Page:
Revisiting the 'Christmas Tree Tax'

December 2, 2011

Three weeks ago, a national commotion erupted when the Drudge Report headlined a story from the Heritage Foundation on the Obama administration’s implementation of a new tax on Christmas trees. I noted here that the 1996 legislation enabling the U.S. Department of Agriculture to implement the tax received most of its support from Republicans, including co-sponsor John Boehner.

The National Taxpayers Union gives a tidy explanation of how the law almost led to the “Christmas Tree Tax”:

The Federal Agriculture Improvement and Reform Act of 1996 permitted producers of agricultural commodities such as beef, pork, or popcorn to create what are known as research and promotion programs, or “checkoffs.” These are analogous to unions: producers pay “dues” to the checkoff which works to fund research and advertising efforts on behalf of the industry represented. Board members are appointed by the Secretary of Agriculture who also has authority to enforce dues-payment. Because the dues are government-coerced, they are essentially taxes passed on to consumers.

There are currently 18 checkoff programs. And while the Obama administration quickly stopped the Christmas tree tax checkoff program from going into effect, there are still other agricultural commodity groups, such as the hardwood lumber industry, pushing for their own checkoff. There are also efforts to allow the creation of non-agricultural commodity checkoffs.

NTU notes that now another Republican wants to create a similar scheme at the Department of Commerce:

Congressman John Shimkus (R-IL) introduced H.R. 3395 to create the Concrete Masonry Products Board to promote and market concrete products. The Board would be made up of representatives of the concrete industry appointed by the Secretary of Commerce. Producers and importers of concrete masonry would initially be assessed $0.01 per concrete masonry unit sold in the United States. The Board will have authority to change the assessment rate, but it can be no higher than $0.05 per unit. The Secretary of Commerce would have authority to levy late-payment and interest charges on those producers who fail to remit an assessment.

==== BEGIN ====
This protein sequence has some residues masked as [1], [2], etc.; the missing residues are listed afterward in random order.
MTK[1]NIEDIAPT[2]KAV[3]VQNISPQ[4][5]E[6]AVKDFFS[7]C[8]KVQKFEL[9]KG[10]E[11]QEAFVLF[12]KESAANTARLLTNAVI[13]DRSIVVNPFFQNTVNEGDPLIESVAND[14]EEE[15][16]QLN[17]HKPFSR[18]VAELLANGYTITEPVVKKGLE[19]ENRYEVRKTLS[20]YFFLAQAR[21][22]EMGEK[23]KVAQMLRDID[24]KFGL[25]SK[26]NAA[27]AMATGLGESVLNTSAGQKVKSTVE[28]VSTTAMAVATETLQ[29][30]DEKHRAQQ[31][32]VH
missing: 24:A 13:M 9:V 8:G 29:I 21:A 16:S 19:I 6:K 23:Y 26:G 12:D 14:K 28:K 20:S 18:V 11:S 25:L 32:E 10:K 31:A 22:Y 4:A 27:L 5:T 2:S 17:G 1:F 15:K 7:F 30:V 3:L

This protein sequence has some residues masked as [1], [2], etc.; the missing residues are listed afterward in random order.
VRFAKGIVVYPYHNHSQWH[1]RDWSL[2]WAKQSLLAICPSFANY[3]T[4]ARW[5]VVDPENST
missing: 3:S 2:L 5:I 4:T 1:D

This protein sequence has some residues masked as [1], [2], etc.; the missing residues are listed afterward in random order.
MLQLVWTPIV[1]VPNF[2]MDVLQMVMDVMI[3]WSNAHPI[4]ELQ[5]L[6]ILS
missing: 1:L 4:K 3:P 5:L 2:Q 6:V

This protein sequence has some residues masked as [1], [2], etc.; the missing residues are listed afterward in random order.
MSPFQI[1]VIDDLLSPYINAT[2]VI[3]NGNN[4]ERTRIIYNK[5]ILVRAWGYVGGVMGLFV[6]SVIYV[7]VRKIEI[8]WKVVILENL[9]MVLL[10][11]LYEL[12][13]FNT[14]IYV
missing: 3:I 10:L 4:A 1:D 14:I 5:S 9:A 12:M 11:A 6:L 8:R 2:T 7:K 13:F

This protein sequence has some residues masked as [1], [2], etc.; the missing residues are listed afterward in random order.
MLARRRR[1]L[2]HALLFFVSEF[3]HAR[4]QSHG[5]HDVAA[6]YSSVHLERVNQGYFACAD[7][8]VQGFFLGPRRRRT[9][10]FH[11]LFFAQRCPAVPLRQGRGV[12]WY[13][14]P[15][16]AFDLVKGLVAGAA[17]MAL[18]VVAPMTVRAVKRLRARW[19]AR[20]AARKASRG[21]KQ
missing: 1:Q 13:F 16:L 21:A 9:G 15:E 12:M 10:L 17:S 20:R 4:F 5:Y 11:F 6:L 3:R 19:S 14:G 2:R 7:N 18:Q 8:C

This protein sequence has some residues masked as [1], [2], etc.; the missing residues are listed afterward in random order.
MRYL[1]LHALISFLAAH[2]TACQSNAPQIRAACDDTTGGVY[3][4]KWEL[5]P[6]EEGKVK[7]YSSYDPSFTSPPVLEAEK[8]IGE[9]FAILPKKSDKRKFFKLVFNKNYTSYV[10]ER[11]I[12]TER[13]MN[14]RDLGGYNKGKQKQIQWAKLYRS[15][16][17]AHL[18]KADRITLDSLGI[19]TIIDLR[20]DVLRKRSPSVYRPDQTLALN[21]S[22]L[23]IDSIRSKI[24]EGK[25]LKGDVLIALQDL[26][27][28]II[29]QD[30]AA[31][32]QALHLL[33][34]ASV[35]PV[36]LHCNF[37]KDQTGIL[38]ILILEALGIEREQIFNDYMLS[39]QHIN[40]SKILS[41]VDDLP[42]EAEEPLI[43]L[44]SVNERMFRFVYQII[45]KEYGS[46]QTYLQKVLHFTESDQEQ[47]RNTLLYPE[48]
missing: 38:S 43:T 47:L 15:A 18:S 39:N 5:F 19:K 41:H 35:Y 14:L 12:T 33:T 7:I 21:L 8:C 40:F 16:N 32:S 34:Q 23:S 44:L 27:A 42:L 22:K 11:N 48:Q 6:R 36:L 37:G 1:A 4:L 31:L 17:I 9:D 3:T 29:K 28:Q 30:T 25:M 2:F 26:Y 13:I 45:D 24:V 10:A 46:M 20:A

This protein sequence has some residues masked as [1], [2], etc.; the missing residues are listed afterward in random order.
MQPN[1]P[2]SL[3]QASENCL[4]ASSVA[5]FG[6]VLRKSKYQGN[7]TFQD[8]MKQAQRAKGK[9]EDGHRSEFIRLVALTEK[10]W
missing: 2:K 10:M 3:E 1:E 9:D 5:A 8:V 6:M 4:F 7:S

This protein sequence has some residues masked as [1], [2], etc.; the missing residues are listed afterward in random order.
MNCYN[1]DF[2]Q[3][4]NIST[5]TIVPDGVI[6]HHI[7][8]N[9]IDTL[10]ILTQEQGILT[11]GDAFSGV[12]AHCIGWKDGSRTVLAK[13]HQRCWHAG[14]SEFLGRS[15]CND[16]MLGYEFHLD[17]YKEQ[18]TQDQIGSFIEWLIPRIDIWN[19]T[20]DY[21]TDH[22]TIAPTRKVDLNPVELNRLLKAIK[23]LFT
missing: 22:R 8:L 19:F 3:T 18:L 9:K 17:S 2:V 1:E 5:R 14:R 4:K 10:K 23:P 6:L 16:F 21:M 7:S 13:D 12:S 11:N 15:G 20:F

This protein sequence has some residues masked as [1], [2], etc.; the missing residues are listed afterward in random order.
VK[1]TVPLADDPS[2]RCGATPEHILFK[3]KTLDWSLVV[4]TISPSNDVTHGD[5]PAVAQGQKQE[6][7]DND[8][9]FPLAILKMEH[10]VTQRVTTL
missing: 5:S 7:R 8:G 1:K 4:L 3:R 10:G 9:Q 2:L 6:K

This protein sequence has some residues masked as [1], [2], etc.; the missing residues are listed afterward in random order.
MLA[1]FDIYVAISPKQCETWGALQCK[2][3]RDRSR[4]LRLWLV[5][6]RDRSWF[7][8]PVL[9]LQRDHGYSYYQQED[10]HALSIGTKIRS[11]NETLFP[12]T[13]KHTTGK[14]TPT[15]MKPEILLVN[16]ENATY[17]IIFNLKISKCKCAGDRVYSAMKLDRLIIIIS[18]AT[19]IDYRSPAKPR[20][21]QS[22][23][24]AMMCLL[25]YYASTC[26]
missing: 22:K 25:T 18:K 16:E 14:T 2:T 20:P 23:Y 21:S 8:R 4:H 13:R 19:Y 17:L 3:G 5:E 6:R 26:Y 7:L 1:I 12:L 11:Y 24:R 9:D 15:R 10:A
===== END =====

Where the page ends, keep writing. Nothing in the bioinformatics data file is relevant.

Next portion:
That would be the same John Shimkus who received a “Taxpayer Hero” award from the Council for Citizens Against Government Waste in October. Carrying water for a special interest at the expense of consumers is not what I would consider to be an act of heroism. Worse, granting this authority to the Department of Commerce would add another layer of cement to the foundation (pun intended) of a bureaucracy that one former Commerce secretary derided as “nothing more than a hall closet where you throw in everything that you don’t know what to do with.” Fortunately, the bill only has two co-sponsors (Republican Rep. Richard Hanna of New York is one of them), so it’s probably not going anywhere.

Republicans who say they want smaller government should walk the talk by introducing legislation that would eliminate agencies and programs. For example, Rep. Mike Pompeo (R-KS) has introduced legislation to abolish Commerce’s Economic Development Administration. Otherwise, they’re just part of the problem, or—in the case of Shimkus and Hanna—they make matters worse.

See here for more on downsizing the Department of Commerce.


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